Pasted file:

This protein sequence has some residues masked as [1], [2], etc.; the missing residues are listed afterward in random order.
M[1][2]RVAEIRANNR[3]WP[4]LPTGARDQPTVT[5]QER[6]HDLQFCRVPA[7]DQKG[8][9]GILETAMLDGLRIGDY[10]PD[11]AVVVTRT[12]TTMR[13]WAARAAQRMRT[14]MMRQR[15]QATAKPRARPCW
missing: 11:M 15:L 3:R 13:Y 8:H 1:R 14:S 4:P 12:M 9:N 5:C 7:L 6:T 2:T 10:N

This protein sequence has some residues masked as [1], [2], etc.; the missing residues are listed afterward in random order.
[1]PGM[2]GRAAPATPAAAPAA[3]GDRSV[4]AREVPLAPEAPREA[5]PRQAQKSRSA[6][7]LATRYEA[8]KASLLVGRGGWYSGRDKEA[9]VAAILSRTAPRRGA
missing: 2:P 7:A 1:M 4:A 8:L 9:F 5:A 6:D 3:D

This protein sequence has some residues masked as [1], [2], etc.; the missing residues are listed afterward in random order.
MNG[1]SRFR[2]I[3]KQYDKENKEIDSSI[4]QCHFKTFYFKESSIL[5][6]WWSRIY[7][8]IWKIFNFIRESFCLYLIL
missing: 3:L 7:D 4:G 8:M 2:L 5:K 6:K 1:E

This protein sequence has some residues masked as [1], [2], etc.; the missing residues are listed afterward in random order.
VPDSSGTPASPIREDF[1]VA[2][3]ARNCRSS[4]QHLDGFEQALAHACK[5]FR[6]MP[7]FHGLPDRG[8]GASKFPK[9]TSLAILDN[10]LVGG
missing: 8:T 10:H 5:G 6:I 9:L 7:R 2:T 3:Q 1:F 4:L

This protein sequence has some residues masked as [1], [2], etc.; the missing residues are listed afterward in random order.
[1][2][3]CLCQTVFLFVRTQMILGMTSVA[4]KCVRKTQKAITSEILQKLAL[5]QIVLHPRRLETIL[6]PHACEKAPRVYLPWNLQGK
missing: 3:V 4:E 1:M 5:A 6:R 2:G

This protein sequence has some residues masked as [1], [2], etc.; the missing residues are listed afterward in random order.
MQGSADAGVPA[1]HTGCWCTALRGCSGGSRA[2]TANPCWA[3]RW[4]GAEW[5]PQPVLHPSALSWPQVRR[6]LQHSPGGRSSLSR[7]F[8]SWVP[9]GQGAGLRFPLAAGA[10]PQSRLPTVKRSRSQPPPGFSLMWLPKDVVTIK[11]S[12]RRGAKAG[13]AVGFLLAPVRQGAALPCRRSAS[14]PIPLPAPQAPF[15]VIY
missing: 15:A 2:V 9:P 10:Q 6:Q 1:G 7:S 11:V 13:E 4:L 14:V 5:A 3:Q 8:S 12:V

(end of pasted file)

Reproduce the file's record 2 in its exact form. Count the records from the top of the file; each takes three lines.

This protein sequence has some residues masked as [1], [2], etc.; the missing residues are listed afterward in random order.
[1]PGM[2]GRAAPATPAAAPAA[3]GDRSV[4]AREVPLAPEAPREA[5]PRQAQKSRSA[6][7]LATRYEA[8]KASLLVGRGGWYSGRDKEA[9]VAAILSRTAPRRGA
missing: 2:P 7:A 1:M 4:A 8:L 9:F 5:A 6:D 3:D